EIGHT YEARS AGO I WAS RE-LEARNING HOW TO WALK. December through March were spent in a fuzzy haze mixed with trepidation and fear about the future. With hardware affixed to my hips and confined to a hospital bed in our living room, I asked myself again and again, How do I do this? How does one lie flat on one’s back for three long months (the amount of time required for a pelvic fracture to heal) without going absolutely crazy?
The mind is a funny thing. What if’s and worst case scenarios can loom in one’s consciousness like hungry vultures, feeding off of the fear and insidiousness which often accompany difficult circumstances. We want answers. Hanging onto tangled scraps of hope, we want to know that everything will be okay, or manageable anyway.
I am a doer to the nth degree. I don’t sit still well (much-less lie in one place well). Yet having no choice, I had to learn how to let go. Not easy, yet totally necessary.
Not able to do things my way (God forbid), I began to notice small things that I had never acknowledged before. Activities which previouslyfelt meaningless, trivial or mundane (such as getting my hair washed or slurping a chocolate milkshake) suddenly became high entertainment–something I looked forward to. As life began to slow down in so many ways, I was able to savor my experiences so much more: To feel the warm sudsy water dripping down the sides of my face as my mom gently caressed my head in a scalp massage (which felt heavenly). Evening milkshakes (with a little extra malt protein) were liquid gold. So much yummier because life had become simplified, pure and savor-able. Milkshakes and hair washings–These things were big deals.
(Gingerly) snuggling with my children. Watching the birds. Engaging in sick-humored banter with my husband and parents. Stroking the soft fur of my purring kitties. These things came to define an arduous (yet retrospectively very rich) three months. Somehow, deep rich gratitude had emerged out of a life which one might have described as kinda painful and sucky. Was it easy? Hell No. Did we get through it? Yes. Were we changed? You betcha.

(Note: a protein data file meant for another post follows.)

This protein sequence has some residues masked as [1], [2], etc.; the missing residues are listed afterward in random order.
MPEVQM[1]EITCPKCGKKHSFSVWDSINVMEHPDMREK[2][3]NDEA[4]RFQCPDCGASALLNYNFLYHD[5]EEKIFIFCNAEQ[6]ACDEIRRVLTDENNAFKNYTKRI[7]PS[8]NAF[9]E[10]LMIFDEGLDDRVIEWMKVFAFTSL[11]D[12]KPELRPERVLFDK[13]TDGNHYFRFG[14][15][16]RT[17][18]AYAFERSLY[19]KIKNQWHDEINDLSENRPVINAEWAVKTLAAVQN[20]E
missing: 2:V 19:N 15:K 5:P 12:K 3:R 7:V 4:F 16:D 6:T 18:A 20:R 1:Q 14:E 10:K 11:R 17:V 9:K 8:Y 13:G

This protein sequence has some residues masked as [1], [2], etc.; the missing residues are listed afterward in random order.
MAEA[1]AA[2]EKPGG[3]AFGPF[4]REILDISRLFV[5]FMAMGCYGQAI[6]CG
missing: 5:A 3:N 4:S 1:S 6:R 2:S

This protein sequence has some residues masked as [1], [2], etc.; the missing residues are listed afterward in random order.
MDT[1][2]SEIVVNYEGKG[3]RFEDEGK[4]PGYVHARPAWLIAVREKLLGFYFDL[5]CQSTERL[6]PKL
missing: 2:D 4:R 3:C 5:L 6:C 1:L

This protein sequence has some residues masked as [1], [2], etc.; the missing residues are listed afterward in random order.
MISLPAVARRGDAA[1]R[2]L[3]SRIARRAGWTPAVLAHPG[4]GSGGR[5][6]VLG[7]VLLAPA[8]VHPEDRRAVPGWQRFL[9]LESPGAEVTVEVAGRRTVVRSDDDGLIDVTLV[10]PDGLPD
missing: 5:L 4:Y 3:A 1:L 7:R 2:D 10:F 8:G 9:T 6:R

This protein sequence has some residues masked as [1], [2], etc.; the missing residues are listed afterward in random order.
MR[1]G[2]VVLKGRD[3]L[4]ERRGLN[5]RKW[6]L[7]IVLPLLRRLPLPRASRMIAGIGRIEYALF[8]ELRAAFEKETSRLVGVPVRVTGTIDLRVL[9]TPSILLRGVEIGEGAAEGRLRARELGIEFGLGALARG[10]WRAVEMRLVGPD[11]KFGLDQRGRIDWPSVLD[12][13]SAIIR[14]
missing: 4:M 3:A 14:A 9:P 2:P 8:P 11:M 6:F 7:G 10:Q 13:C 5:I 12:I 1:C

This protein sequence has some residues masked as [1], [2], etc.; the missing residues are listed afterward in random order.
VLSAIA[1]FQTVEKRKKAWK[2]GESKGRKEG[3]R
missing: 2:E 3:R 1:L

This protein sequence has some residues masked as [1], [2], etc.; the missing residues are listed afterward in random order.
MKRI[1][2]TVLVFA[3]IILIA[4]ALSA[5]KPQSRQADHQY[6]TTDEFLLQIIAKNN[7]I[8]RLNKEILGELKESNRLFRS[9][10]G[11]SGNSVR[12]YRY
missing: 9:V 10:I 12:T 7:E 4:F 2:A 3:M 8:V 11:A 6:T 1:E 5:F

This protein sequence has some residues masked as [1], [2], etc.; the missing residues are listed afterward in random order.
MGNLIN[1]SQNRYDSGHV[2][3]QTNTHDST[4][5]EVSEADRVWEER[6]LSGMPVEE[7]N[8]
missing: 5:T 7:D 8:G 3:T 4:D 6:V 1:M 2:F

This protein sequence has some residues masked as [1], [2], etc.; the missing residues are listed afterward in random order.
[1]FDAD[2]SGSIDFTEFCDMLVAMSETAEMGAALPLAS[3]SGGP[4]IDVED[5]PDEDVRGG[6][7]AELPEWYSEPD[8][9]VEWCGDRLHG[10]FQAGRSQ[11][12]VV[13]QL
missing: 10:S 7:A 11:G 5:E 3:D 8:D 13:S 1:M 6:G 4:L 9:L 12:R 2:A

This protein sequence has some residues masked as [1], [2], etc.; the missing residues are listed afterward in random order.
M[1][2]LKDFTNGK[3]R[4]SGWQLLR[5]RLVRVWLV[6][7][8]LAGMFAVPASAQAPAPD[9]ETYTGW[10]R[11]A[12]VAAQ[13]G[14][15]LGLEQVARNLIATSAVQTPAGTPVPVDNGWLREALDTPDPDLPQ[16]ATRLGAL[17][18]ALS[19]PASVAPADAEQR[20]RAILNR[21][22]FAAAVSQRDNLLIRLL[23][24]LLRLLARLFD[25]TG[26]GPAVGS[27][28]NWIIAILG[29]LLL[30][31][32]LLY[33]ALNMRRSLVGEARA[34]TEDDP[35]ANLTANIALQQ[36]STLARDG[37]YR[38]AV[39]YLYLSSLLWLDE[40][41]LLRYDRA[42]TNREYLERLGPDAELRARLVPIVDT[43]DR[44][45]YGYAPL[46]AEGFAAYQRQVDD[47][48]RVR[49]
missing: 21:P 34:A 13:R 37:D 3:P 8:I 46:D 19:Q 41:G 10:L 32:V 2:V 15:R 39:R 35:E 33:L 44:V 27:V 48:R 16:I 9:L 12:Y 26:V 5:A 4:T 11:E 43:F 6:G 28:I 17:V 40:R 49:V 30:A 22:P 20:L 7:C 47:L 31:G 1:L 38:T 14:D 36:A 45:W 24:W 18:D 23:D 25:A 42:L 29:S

Hunkering down. Taking life moment-by-moment doesn’t suck so much. Trust me.
I’m not gonna lie. I’ve been back at the space of wondering if I’m going to lose my ever-lovin’ mind. Bracing for the onslaught of the worst of this coronavirus pandemic has me scared shitless. Mostly I’m afraid of losing people I love. Knowing without a doubt that there will be deep loss and suffering, there are so. many. unknowns.
Cooped up with a surly soon-to-be 15 year old and teenage son with ADHD sends my brain into high-anxiety mode once again, which is tempered by being increasingly present. Staying in the here-and-now has brought me through before. It’s the juncture between learning to let go and trusting that healing can and will happen. In time. It’s embracing the futility of holding onto the past as we knew it, knowing that whether we’re ready or not, we WILL be changed. As individuals. As a culture. As a global community.
In my work as a hospital chaplain, I have companioned ventilated patients in the throes of respiratory distress. I have seen the terror in their eyes while I held their hands and tried to comfort them in their unimaginable angst. I have cried with their families, knowing all to well, the difficult conversations of holding on and letting go. These are heart-wrenching, life-defining times, yet they are the times where the distillation of the best parts of our humanity come to the forefront. Once again, time is crystalized in the form of mere presence.
I have seen (personally and professionally) what modern medicine is able to accomplish, as well as its limitations. I’ve tested the limits of what the human body is able to endure, and, at the dawning of my middle-age years–have finally learned how to listen to it’s wizened messages. Healing and medicine are a partnership–a delicate dance between the active and receptive aspects of our care. And while fate will always await us at the horizon, it still remains our duty to listen to the stirrings within the hearts of our bodies and the heart of our earth.
We are not alone here. We belong to each other. Forces beyond our control may bring us to our knees, but it is always within our power to choose how we handle the challenges before us.
This coronavirus has ushered in a sobering sense of humility–something so necessary in these times. As Mark Manson states in his book Everything is #@%!ED,
“The more terrifying the world is, the more important it is to summon up the courage to face it. The more confusing life becomes, the more valuable it is to adopt humility.”
As we gear up for the months ahead, let us summon up the courage to simply BE STILL. In this time where we learn how to navigate the uncharted waters of a global pandemic, to BE STILL may be the most important personal resource we all can share.
Be well, Chris